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Mudge v. Bank of America, N.A.

United States District Court, D. New Hampshire

January 20, 2015

John J. Mudge, Jr. and Lisa S. Mudge
v.
Bank of America, N.A. and TD Bank, N.A Opinion No. 2015 DNH 014

ORDER

JOSEPH A. DiCLERICO, Jr., District Judge.

Part of the summary judgment entered on August 27, 2014, was vacated on October 24, 2014, in response to the motion for reconsideration filed by John and Lisa Mudge. The Mudges' remaining claims against Bank of America, N.A. are for breach of contract, Count I, and breach of the implied covenant of good faith and fair dealing, Count II. Bank of America has moved for summary judgment on those claims on the limited issue of the period during which Bank of America held the Mudges' mortgage. The Mudges have filed an objection to summary judgment and also filed a motion to extend time in which they ask to reopen discovery and to change the trial date. Bank of America objects to the motion.

I. Hearing

The Mudges request a hearing on their motion to extend time. Ordinarily, all motions are decided without oral argument. LR 7.1(d). "The court may allow oral argument after consideration of a written statement by a party outlining the reasons why oral argument may provide assistance to the court." Id.

The Mudges, who are represented by counsel, failed to provide a written statement to show that a hearing would assist the court, as is required by Local Rule 7.1(d). The barebones motion filed by the Mudges does not provide any basis to suggest that a hearing would be beneficial. Therefore, the request for a hearing is denied.

II. Motion to Extend Time

Fact discovery in this case closed on October 1, 2014. In order to reopen discovery, as the Mudges request, it would be necessary to amend the scheduling order. See Town of Wolfeboro v. Wright-Pierce, 2013 WL 4500676, at *2 (D.N.H. Aug. 20, 2013). A scheduling order may be amended "only for good cause and with the judge's consent." Fed.R.Civ.P. 16(b)(4). Good cause requires a showing that the moving party exercised diligence but may also consider the likelihood of prejudice to the opposing party. Somascan, Inc. v. Phillips Med. Sys. Nederland, B.V. , 714 F.3d 62, 64 (1st Cir. 2013); Mudge v. Bank of America, N.A., 2014 WL 2196899, at *3 (D.N.H. May 27, 2014).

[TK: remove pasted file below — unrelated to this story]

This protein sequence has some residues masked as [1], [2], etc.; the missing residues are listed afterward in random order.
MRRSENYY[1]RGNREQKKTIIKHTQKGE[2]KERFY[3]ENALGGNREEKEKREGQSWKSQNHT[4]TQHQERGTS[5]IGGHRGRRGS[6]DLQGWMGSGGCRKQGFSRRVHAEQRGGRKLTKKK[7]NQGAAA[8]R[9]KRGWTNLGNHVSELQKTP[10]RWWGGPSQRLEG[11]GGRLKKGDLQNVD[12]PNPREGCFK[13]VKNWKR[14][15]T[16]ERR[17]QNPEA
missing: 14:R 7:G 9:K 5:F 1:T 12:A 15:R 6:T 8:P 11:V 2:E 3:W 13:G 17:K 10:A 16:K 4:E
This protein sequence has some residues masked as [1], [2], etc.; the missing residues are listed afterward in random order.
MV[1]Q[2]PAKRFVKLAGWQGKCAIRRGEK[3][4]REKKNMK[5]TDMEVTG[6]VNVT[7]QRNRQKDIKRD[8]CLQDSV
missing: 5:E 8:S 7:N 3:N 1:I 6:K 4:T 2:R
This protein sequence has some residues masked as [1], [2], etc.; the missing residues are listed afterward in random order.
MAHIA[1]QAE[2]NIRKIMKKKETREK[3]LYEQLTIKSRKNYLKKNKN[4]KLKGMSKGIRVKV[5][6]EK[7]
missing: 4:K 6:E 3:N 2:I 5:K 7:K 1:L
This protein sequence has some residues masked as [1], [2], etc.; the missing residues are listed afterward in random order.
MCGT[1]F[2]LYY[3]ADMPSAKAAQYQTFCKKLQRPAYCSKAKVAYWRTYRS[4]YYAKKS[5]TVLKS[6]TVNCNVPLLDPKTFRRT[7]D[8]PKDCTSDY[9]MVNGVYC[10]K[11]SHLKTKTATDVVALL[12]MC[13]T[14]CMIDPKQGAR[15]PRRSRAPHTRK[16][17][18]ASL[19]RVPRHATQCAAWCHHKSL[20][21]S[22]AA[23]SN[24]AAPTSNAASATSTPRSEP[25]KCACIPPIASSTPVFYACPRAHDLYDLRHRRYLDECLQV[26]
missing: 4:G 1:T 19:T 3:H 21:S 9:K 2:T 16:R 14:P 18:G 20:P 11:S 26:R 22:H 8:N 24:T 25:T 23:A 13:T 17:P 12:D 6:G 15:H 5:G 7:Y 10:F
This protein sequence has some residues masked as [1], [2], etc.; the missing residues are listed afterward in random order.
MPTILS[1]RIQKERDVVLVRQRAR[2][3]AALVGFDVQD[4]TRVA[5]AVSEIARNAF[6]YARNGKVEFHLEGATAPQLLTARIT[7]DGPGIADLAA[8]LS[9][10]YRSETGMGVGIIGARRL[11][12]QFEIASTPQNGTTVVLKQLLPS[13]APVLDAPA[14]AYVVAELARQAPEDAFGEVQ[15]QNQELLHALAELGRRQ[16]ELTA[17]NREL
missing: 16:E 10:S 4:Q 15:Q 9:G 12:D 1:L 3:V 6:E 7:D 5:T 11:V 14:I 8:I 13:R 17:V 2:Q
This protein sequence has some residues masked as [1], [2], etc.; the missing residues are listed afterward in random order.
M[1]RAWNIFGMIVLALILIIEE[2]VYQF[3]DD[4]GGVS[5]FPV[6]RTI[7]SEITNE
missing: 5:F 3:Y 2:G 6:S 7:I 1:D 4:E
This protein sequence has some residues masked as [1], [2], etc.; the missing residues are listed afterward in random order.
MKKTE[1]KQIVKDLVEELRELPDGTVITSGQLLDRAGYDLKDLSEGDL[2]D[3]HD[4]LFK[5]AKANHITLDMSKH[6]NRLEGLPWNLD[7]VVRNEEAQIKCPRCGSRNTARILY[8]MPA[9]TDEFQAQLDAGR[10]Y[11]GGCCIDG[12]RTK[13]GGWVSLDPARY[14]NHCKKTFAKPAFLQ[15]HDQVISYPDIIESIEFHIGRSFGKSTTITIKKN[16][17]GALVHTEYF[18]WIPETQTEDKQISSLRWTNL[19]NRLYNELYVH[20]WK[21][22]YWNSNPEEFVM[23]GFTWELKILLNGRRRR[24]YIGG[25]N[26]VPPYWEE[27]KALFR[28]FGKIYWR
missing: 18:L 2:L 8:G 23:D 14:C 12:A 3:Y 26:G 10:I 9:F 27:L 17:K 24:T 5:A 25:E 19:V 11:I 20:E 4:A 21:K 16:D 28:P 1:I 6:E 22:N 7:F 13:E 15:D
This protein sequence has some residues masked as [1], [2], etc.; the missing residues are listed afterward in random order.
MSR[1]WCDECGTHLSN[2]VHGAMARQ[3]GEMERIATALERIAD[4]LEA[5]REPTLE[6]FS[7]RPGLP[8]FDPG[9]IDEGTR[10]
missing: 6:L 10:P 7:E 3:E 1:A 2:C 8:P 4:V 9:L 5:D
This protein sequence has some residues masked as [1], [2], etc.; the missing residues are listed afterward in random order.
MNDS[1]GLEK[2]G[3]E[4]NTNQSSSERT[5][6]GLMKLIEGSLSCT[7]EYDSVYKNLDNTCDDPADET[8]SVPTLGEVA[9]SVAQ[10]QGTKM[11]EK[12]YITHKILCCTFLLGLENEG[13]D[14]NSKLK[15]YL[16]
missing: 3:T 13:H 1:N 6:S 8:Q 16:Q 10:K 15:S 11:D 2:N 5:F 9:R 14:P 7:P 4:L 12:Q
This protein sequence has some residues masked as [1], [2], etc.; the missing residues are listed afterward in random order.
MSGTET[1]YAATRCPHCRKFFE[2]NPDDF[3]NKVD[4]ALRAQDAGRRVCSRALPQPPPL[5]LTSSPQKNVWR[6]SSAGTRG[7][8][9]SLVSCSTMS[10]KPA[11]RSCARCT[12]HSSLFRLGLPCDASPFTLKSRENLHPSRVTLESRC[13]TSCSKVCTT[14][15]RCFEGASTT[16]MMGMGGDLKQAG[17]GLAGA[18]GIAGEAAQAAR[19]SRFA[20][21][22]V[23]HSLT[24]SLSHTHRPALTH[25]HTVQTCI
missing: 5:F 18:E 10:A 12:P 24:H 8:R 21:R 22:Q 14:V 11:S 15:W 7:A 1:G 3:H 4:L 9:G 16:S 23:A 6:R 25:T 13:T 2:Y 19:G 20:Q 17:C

In support of their motion, the Mudges note the affidavits from "new witnesses" submitted by Bank of America to support the pending motion for summary judgment. They state in conclusory fashion that they "must conduct discovery regarding the discovery issues." The Mudges also state that "there are other discovery issues and disputes that need to be addressed with discovery." As such, the Mudges' motion falls far short of showing good cause to amend the scheduling order.

Nevertheless, Bank of America's motion for summary judgment depends on the affidavits of Dana McElligott and Jesse Lester, who address the new issue of the mortgage discharge which arose in the motion for reconsideration. McElligott and Lester explain the circumstances under which the mortgage discharge was filed, and McElligott states that Federal National Mortgage Association, not Bank of America, was the holder of the mortgage when the discharge was filed. As such, their affidavits are central to Bank of America's pending motion for summary judgment.

Under these circumstances, although the Mudges have not made a showing under Rule 16(b)(4), it is apparent that limited discovery on the issue of the mortgage discharge and Bank of America's status as holder or servicer of the Mudges' mortgage would be appropriate.

Therefore, the scheduling order is amended to set the deadline for fact discovery, as limited in this order, to March 2, 2015. The only issue for reopened discovery is whether the mortgage discharge, filed on August 21, 2014, creates a factual dispute about when Bank of America held the Mudges' mortgage and when it was the servicer of the mortgage. The Mudges are allowed an opportunity for discovery that is limited to the issues of (1) the filing of the discharge of the Mudges' mortgage on August 21, 2014, and (2) the time period or periods during which Bank of America held the Mudges' mortgage.

The scope of the limited discovery does NOT include discovery about the note, fees, penalties, offers to purchase the Mudges' mortgaged property, Bank of America's responses or lack of response to the Mudges' various requests and communications, whether or not notice was provided as to transfer of the mortgage, or any modification of the mortgage. The limited discovery allowed in this order does NOT include any issues not listed as numbers (1) and (2) above and does NOT include the issues raised in the affidavits filed by the Mudges on January 15, 2015.

Sanctions may be imposed on the Mudges or their counsel or both if they seek discovery that exceeds the limited ...


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